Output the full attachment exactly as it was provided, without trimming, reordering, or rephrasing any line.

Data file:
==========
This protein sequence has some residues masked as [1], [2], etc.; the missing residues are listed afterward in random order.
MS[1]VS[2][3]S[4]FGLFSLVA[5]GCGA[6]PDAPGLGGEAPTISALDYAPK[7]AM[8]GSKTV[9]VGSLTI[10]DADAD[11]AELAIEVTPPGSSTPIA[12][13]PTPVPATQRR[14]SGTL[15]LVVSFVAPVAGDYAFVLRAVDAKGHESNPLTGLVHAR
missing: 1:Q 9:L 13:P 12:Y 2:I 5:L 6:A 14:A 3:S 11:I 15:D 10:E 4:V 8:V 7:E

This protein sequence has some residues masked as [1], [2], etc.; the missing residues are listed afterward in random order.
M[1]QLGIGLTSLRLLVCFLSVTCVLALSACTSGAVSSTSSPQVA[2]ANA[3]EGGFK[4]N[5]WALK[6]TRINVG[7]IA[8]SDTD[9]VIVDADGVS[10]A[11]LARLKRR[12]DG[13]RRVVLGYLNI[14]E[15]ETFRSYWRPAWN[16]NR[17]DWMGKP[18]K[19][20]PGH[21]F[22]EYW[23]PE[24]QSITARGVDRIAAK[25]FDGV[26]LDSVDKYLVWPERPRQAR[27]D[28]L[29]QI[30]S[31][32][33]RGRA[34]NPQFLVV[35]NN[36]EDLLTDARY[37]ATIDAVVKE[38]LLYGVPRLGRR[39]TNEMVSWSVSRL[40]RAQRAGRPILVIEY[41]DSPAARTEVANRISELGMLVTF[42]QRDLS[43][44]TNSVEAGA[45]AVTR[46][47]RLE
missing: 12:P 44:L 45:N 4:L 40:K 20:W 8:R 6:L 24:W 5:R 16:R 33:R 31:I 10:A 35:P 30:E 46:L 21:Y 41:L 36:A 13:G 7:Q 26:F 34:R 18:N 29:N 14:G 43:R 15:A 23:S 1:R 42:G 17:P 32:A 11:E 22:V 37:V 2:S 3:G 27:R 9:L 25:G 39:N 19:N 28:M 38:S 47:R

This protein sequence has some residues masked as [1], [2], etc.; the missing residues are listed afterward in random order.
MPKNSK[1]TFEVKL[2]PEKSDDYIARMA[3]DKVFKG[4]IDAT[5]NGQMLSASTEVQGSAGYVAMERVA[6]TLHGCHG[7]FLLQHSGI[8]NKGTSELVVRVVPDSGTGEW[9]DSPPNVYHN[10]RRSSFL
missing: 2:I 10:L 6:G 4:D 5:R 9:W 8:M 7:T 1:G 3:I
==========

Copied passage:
This protein sequence has some residues masked as [1], [2], etc.; the missing residues are listed afterward in random order.
MS[1]VS[2][3]S[4]FGLFSLVA[5]GCGA[6]PDAPGLGGEAPTISALDYAPK[7]AM[8]GSKTV[9]VGSLTI[10]DADAD[11]AELAIEVTPPGSSTPIA[12][13]PTPVPATQRR[14]SGTL[15]LVVSFVAPVAGDYAFVLRAVDAKGHESNPLTGLVHAR
missing: 1:Q 9:L 13:P 12:Y 2:I 5:L 6:A 14:A 3:S 11:I 15:D 10:E 4:V 8:V 7:E

This protein sequence has some residues masked as [1], [2], etc.; the missing residues are listed afterward in random order.
M[1]QLGIGLTSLRLLVCFLSVTCVLALSACTSGAVSSTSSPQVA[2]ANA[3]EGGFK[4]N[5]WALK[6]TRINVG[7]IA[8]SDTD[9]VIVDADGVS[10]A[11]LARLKRR[12]DG[13]RRVVLGYLNI[14]E[15]ETFRSYWRPAWN[16]NR[17]DWMGKP[18]K[19][20]PGH[21]F[22]EYW[23]PE[24]QSITARGVDRIAAK[25]FDGV[26]LDSVDKYLVWPERPRQAR[27]D[28]L[29]QI[30]S[31][32][33]RGRA[34]NPQFLVV[35]NN[36]EDLLTDARY[37]ATIDAVVKE[38]LLYGVPRLGRR[39]TNEMVSWSVSRL[40]RAQRAGRPILVIEY[41]DSPAARTEVANRISELGMLVTF[42]QRDLS[43][44]TNSVEAGA[45]AVTR[46][47]RLE
missing: 12:P 44:L 45:N 4:L 40:K 20:W 8:R 6:L 24:W 5:R 16:R 33:R 31:I 10:A 35:P 30:E 46:L 21:Y 41:L 36:A 13:G 7:Q 26:F 34:R 18:N 29:N 14:G 43:R 15:A 23:S 1:R 42:G 17:P 32:A 11:E 22:V 37:V 2:S 3:G 27:R 9:L 25:G 39:N 19:N 28:M 38:S 47:R

This protein sequence has some residues masked as [1], [2], etc.; the missing residues are listed afterward in random order.
MPKNSK[1]TFEVKL[2]PEKSDDYIARMA[3]DKVFKG[4]IDAT[5]NGQMLSASTEVQGSAGYVAMERVA[6]TLHGCHG[7]FLLQHSGI[8]NKGTSELVVRVVPDSGTGEW[9]DSPPNVYHN[10]RRSSFL
missing: 2:I 10:L 6:G 4:D 5:R 9:W 8:M 7:T 1:G 3:I